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NORM HARDINGE BREAKS RECORD AT BONNEVILLE IN A VW KARMANN GHIA

By Boris Viskovic | Photos: Millbrook Studio, 30 Aug 2017 News

vw karmann ghia

Norm Hardinge sets a Bonneville record in an air-cooled Volkswagen

THE irony is not lost on us that Norm Hardinge – the man best known for supplying radiators through his Aussie Desert Cooler business – has gone and set a Bonneville land speed record in a car that doesn’t have a radiator! Yes, we do know they still have oil coolers, but it’s still pretty funny.

The car Norm drove into the record books was the Karmann Ghia of Chris Mursick, a bloke out of Seattle, Washington that Norm met at this year’s DLRA Speed Week at Lake Gairdner. Chris was part of the team that included Keith Turk and Hot Rod’s Dave Freiburger, who brought along three Camaros to race on the Aussie salt. Norm and Chris hit it off and formed an instant friendship.

At this point you might assume that Norm kept in touch with Chris in the months leading up to Speed Week at Bonneville. You know – sharing information, checking licensing requirements, getting all the safety gear organised, discussing the intricacies of the vehicle and how it may differ from the ’34 roadster that Norm is used to driving. Yeah, nah.

VW Karmann Ghia“Myself, Rod Hadfield, and Darren Milburn decided we’d all go to Bonneville,” Norm explained. “When we arrived we got our credentials and went to the pits for a look, got out of the car and I hear: ‘Norm!’ It was Chris, and he says: ‘It’s great to see you. You’re driving my car.’ I said: ‘Okay!’

“The Karmann Ghia that he’d built was a brand-new car. Normally when you lower a VW the rear wheels go stupid, so he channelled it instead. It was low-as, and he painted it flat black – which is my favourite colour on a race car.”

The plan was for Chris to set a record in the Gasoline class, which was pretty soft at just 108mph, then hand the car over to Norm to set the record in the Fuel class. Things were all looking pretty good when Chris went out and ran 123mph right off the bat. But with land speed racing, breaking the record is a two-step process. You need to back up that first run the next morning and then the two runs are averaged, and if everything goes to plan, you’ve got yourself in the SCTA record books amongst some of the greatest names in the automotive world.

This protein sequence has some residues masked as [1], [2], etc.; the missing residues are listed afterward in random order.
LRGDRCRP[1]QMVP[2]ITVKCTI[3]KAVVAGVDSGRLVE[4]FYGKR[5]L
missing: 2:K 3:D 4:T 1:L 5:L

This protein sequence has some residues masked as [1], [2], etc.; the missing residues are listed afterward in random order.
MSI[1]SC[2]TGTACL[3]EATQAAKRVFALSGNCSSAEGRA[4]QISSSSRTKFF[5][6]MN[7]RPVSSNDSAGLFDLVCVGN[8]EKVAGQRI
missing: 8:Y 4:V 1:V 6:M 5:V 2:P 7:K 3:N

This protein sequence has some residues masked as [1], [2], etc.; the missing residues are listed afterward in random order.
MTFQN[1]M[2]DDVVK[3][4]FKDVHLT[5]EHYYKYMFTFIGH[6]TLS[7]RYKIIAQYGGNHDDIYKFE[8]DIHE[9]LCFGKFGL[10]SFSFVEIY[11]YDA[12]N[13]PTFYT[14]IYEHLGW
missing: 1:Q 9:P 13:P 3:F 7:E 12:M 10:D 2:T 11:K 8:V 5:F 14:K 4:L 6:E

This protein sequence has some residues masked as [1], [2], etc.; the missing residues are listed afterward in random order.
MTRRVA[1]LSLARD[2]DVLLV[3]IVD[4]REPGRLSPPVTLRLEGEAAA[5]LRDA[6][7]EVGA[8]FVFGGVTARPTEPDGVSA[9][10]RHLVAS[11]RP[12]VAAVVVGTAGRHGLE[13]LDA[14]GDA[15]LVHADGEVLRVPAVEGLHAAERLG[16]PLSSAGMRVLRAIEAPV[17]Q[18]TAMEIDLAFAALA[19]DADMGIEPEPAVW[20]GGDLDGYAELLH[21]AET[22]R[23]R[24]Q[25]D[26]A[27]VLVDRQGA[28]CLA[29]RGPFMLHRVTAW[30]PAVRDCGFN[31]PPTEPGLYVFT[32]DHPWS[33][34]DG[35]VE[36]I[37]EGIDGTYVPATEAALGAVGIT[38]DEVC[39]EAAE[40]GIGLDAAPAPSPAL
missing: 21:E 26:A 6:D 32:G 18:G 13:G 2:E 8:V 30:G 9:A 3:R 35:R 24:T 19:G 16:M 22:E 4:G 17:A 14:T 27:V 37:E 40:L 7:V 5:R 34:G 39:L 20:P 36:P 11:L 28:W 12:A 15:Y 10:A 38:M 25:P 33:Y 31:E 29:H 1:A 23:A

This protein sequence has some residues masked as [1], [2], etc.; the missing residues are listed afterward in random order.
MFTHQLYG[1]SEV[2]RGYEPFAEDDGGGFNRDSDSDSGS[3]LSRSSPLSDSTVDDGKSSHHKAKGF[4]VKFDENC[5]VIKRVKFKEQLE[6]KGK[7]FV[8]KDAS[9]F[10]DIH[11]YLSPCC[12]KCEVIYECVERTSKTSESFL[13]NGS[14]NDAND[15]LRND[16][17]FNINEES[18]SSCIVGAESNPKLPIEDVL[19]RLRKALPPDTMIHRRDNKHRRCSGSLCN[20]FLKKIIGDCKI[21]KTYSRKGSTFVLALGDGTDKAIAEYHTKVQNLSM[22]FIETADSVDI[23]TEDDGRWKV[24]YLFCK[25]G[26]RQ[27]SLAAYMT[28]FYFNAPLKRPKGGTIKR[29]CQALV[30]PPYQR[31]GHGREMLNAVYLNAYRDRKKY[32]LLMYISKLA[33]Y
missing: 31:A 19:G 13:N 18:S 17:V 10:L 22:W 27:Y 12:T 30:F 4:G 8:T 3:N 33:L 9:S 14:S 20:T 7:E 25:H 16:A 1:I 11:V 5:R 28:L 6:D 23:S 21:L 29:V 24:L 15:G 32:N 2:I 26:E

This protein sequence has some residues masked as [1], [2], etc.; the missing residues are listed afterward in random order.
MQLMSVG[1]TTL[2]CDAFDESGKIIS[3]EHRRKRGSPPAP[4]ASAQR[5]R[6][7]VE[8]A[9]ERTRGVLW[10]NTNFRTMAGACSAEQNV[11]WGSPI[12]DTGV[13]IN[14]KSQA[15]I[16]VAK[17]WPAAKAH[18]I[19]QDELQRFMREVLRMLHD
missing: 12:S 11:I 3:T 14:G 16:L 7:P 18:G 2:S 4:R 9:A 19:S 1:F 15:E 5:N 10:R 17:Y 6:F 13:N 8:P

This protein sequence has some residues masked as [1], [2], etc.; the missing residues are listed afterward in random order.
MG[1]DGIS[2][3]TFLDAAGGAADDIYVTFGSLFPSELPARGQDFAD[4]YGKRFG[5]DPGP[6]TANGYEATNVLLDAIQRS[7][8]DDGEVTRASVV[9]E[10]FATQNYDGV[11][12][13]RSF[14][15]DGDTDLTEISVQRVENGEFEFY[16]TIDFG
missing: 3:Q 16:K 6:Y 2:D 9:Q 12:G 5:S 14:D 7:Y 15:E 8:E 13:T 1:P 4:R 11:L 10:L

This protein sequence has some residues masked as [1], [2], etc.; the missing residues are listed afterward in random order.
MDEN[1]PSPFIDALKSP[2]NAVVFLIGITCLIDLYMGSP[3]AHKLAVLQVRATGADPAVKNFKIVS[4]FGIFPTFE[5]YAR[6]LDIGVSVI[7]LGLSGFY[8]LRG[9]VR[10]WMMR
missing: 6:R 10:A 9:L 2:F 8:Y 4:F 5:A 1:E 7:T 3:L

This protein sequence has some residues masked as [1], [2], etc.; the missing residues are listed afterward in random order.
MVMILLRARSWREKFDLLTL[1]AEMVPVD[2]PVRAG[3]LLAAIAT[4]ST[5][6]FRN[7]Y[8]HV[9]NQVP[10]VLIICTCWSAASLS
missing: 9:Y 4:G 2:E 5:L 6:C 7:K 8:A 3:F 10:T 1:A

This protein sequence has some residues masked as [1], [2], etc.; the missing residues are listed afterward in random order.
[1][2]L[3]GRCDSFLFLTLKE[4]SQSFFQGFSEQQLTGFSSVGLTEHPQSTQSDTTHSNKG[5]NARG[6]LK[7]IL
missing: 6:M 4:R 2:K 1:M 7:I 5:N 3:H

Of course, things don’t always go to plan. “On the back-up run the motor just shit itself,” Norm said. He figured his chances of setting a record were over. “Chris rang me and said: ‘We’re putting another motor in and we’re putting you in the car.’ I had to leave on Tuesday, but Chris said he had all week to race, so I went out and ran 125mph. I changed from third to fourth at about 6800rpm and it just wouldn’t pull any more, so I left it in third and revved it right out past 7000, and that put me into impound.

“We were the first ones to run the next morning and I did everything perfectly. The guy that built the motor, Juan Cole [from JRC Enterprises], is a VW guru in California who builds all these wild motors. This thing would idle and you could take it straight to 7500rpm; it was an amazing little motor. I was taking it to 7500 in each gear and when I pulled top gear at about the two-and-a-half-mile mark it stopped pulling. With the average of the two runs I ended up with a 124mph record, up from 108.

“We went back into impound, where they check that you haven’t interfered with your fuel, and check the cubic capacity of the motor by pulling out a sparkplug, putting a tube in the plug hole and cranking the motor over. When they went to put the tube in they said: ‘One of your plug leads is off.’ So, we set the record on three cylinders!”

Norm HardingsVWTF?!

I MANAGED to get hold of Juan Cole from JRC Enterprises and get some info on how you make a VW go so fast. As it turns out, it doesn’t take a million dollars or a whole host of exotic parts. “The engine Norm ran in is not a high-dollar unit,” Juan said. “The case and heads are VW, the camshaft is an Engle FK-89, rods are Scat I-beam and the heads I ported myself with a 40mm intake and 35.5mm exhaust. The carbs are 48mm Italian Webers – IDF, not IDA – and the pistons and cylinders I bought at a scrap auction. I was able to pick them up for $30. Rocker arms are 1.4 ratio, and I cut my own pushrods to fit.

“As far as making it live at 7500, the best advice I can give is to not to run a full-flow oil filter on a VW engine. The way the industry says to hook one up, you defeat the purpose of the pressure relief valve in the case and add a restriction to the flow of oil to the main and rod bearings. I prefer to have unfiltered oil in good supply to my bearings, rather than restricted cleaner oil. VW engines didn’t come with oil filters anyway. I also prefer the stock dog-house oil cooler over remote ones; they do a good job and there is less stuff to go wrong.

“The engine is 1968cc, and last year at Bonneville I made six back-to-back runs – all in the 140mph range – with the best being 143.99. That was with a 009 Bosch distributor. This year we used the same ignition that was on Chris’s engine, and we had ignition problems [the number-two sparkplug wire wouldn’t stay on] while Norm was driving. So he basically set his record on three cylinders.”